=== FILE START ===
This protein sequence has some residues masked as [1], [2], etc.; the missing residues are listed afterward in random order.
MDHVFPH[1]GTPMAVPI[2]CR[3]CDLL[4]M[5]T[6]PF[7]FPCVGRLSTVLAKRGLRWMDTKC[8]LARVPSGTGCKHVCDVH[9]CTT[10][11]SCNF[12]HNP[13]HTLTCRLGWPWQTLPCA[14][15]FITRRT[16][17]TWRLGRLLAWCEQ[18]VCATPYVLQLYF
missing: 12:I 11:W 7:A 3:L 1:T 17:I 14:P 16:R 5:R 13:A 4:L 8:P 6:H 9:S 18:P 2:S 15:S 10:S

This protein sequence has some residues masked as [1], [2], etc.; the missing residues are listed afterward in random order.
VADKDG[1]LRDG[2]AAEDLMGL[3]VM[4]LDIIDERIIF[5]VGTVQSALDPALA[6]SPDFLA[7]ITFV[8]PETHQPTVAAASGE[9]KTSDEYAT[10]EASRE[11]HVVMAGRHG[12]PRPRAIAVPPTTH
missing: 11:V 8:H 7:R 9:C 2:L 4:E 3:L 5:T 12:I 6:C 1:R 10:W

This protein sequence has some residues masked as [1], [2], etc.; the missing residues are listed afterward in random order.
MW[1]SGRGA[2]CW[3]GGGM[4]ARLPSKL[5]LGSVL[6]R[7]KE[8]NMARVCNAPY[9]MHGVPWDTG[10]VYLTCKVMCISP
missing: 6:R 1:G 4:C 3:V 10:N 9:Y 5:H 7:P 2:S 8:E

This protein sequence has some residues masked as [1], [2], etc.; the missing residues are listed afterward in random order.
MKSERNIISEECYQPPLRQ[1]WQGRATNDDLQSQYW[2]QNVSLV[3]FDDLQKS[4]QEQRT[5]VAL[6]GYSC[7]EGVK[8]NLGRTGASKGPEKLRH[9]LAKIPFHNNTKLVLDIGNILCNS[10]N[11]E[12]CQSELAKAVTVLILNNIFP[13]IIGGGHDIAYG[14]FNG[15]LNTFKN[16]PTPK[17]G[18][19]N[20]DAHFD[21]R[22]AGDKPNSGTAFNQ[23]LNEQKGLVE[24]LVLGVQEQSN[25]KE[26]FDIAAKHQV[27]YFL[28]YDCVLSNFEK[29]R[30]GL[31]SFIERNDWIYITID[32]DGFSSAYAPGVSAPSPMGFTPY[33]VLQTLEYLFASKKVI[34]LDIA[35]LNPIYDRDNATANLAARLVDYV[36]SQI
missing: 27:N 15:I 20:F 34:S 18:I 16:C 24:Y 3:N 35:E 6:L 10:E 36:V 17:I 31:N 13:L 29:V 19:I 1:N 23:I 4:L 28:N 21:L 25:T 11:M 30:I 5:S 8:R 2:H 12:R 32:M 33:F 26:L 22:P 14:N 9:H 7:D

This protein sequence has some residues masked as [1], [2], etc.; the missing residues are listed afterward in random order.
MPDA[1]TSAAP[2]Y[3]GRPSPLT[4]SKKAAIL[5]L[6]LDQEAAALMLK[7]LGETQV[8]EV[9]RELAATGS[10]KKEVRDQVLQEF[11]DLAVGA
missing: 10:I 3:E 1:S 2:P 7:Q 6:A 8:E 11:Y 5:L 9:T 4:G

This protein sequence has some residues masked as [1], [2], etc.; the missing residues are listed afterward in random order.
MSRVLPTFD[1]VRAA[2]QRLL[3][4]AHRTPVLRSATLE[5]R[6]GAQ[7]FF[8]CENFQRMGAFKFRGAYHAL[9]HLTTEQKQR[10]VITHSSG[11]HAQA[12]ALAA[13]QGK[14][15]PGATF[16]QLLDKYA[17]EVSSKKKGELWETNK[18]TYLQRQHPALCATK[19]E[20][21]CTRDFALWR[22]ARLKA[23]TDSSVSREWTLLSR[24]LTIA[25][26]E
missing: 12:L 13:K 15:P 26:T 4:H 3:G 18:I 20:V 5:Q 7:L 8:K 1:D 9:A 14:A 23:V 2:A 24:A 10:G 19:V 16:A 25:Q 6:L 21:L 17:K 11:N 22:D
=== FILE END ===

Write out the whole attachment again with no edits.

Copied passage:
This protein sequence has some residues masked as [1], [2], etc.; the missing residues are listed afterward in random order.
MDHVFPH[1]GTPMAVPI[2]CR[3]CDLL[4]M[5]T[6]PF[7]FPCVGRLSTVLAKRGLRWMDTKC[8]LARVPSGTGCKHVCDVH[9]CTT[10][11]SCNF[12]HNP[13]HTLTCRLGWPWQTLPCA[14][15]FITRRT[16][17]TWRLGRLLAWCEQ[18]VCATPYVLQLYF
missing: 12:I 11:W 7:A 3:L 1:T 17:I 14:P 16:R 5:R 13:A 4:L 8:P 6:H 9:S 18:P 2:S 15:S 10:S

This protein sequence has some residues masked as [1], [2], etc.; the missing residues are listed afterward in random order.
VADKDG[1]LRDG[2]AAEDLMGL[3]VM[4]LDIIDERIIF[5]VGTVQSALDPALA[6]SPDFLA[7]ITFV[8]PETHQPTVAAASGE[9]KTSDEYAT[10]EASRE[11]HVVMAGRHG[12]PRPRAIAVPPTTH
missing: 11:V 8:H 7:R 9:C 2:L 4:E 3:L 5:T 12:I 6:C 1:R 10:W

This protein sequence has some residues masked as [1], [2], etc.; the missing residues are listed afterward in random order.
MW[1]SGRGA[2]CW[3]GGGM[4]ARLPSKL[5]LGSVL[6]R[7]KE[8]NMARVCNAPY[9]MHGVPWDTG[10]VYLTCKVMCISP
missing: 6:R 1:G 4:C 3:V 10:N 9:Y 5:H 7:P 2:S 8:E

This protein sequence has some residues masked as [1], [2], etc.; the missing residues are listed afterward in random order.
MKSERNIISEECYQPPLRQ[1]WQGRATNDDLQSQYW[2]QNVSLV[3]FDDLQKS[4]QEQRT[5]VAL[6]GYSC[7]EGVK[8]NLGRTGASKGPEKLRH[9]LAKIPFHNNTKLVLDIGNILCNS[10]N[11]E[12]CQSELAKAVTVLILNNIFP[13]IIGGGHDIAYG[14]FNG[15]LNTFKN[16]PTPK[17]G[18][19]N[20]DAHFD[21]R[22]AGDKPNSGTAFNQ[23]LNEQKGLVE[24]LVLGVQEQSN[25]KE[26]FDIAAKHQV[27]YFL[28]YDCVLSNFEK[29]R[30]GL[31]SFIERNDWIYITID[32]DGFSSAYAPGVSAPSPMGFTPY[33]VLQTLEYLFASKKVI[34]LDIA[35]LNPIYDRDNATANLAARLVDYV[36]SQI
missing: 27:N 15:I 20:F 34:S 18:I 16:C 24:Y 3:N 35:E 6:L 10:E 36:V 17:I 31:N 13:L 29:V 19:I 1:N 23:I 4:L 28:N 21:L 25:T 11:M 30:I 5:S 8:R 2:H 12:R 32:M 33:F 26:L 22:P 14:N 9:H 7:D

This protein sequence has some residues masked as [1], [2], etc.; the missing residues are listed afterward in random order.
MPDA[1]TSAAP[2]Y[3]GRPSPLT[4]SKKAAIL[5]L[6]LDQEAAALMLK[7]LGETQV[8]EV[9]RELAATGS[10]KKEVRDQVLQEF[11]DLAVGA
missing: 10:I 3:E 1:S 2:P 7:Q 6:A 8:E 11:Y 5:L 9:T 4:G

This protein sequence has some residues masked as [1], [2], etc.; the missing residues are listed afterward in random order.
MSRVLPTFD[1]VRAA[2]QRLL[3][4]AHRTPVLRSATLE[5]R[6]GAQ[7]FF[8]CENFQRMGAFKFRGAYHAL[9]HLTTEQKQR[10]VITHSSG[11]HAQA[12]ALAA[13]QGK[14][15]PGATF[16]QLLDKYA[17]EVSSKKKGELWETNK[18]TYLQRQHPALCATK[19]E[20][21]CTRDFALWR[22]ARLKA[23]TDSSVSREWTLLSR[24]LTIA[25][26]E
missing: 12:L 13:K 15:P 26:T 4:H 3:G 18:I 20:V 5:Q 7:L 8:K 1:D 9:A 14:A 23:V 2:A 24:A 10:G 19:V 16:A 25:Q 6:L 21:L 17:K 11:N 22:D